BUENOS AIRES, Argentina – Despite opposition from the Catholic Church and family groups, Argentina became the first Latin American country to legalize same-sex marriage.
By a 33-27 vote with three abstentions, the Senate passed a bill that had already been approved by the lower house. Although the bill was supported by the government of President Cristina Fernandez, voting did not follow party lines.
The results were released in the early hours of July 15 after more than 14 hours of fierce debate in the Senate. Outside the national congress, thousands of people demonstrated – for and against the bill.
Catholics – from elderly nuns to schoolchildren – protested on the street in sub-zero temperatures and caused traffic chaos in downtown Buenos Aires. Police had to be called in at one point as scuffles broke out between gay rights activists and those opposed to gay marriage.
Neither the Archdiocese of Buenos Aires nor the Argentine bishops’ conference has released statements in response to the passage of the bill, which becomes law once it is published in the government’s official bulletin.
However, a spokesman for the Archdiocese of Buenos Aires confirmed to Catholic News Service that the church will not perform same-sex marriages. The bill calls for civil marriages, and the Catholic Church is not obliged to perform religious ceremonies for same-sex couples.
On July 11, Buenos Aires Cardinal Jorge Bergoglio encouraged clergy across the country to tell Catholics to protest against the legislation because, if enacted, it could “seriously injure the family.”
The new law would give homosexual couples the same legal rights as heterosexual couples, including the right to adopt children. The latter is one the most contentious issues in a country whose population is predominantly Catholic.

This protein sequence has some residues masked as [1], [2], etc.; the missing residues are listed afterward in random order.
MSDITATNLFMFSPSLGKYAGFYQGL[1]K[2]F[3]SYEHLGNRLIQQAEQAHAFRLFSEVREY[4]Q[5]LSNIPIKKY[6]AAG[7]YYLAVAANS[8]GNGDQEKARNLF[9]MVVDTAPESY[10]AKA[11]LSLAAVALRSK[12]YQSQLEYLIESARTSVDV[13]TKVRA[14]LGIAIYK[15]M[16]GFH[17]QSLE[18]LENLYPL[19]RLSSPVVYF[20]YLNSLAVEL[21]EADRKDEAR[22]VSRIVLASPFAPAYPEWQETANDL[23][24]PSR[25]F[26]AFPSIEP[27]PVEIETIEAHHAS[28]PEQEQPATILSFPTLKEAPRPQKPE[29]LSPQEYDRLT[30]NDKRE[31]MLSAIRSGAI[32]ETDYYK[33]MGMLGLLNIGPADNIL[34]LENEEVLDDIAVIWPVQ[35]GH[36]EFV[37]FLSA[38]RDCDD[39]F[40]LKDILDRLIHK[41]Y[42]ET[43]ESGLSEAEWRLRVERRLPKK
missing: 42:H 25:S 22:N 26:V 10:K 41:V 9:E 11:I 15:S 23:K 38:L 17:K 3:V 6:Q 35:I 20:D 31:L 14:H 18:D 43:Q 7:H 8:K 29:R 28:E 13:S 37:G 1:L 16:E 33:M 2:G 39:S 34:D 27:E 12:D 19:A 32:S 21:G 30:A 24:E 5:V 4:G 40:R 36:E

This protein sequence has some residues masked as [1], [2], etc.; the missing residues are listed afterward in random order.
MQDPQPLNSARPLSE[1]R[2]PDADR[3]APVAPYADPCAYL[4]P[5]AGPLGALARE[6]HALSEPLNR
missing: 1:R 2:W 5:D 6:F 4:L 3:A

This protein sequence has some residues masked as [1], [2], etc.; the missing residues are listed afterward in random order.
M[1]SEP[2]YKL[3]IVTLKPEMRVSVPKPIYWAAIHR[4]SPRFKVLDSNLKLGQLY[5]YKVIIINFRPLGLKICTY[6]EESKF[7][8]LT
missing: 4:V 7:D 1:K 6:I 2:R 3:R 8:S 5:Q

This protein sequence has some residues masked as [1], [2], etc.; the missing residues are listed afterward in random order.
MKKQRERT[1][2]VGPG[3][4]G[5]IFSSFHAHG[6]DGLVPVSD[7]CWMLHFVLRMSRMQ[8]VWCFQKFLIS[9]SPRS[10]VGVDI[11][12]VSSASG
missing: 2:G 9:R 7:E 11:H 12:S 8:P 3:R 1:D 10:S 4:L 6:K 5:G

Cardinal Bergoglio said that adoption by same-sex couples would result in “depriving (children) of the human growth that God wanted them given by a father and a mother.”
The Buenos Aires archdiocesan spokesman said children adopted by same-sex couples could be baptized into the Catholic Church. However, the spokesman said, these and other issues will be discussed and clarified at the August meeting of Argentina’s bishops.
The Catholic Church teaches that marriage is the union of a man and a woman and supports traditional marriage as the building block of society and the best way to nurture and protect children. It also upholds the dignity of homosexuals and opposes unjust discrimination against them.
In the United States, same-sex marriages are legal in Connecticut, Iowa, Vermont, New Hampshire, Massachusetts and the District of Columbia.
Same-sex civil unions – which do not allow for as many rights as same-sex marriages – have been legalized in Uruguay and some states in Mexico and Brazil.
Colombia’s constitutional court has granted same-sex couples inheritance rights and allowed them to add their partners to health insurance plans.
Last year, despite strong objections by the Catholic Church, Mexico City legalized same-sex marriage.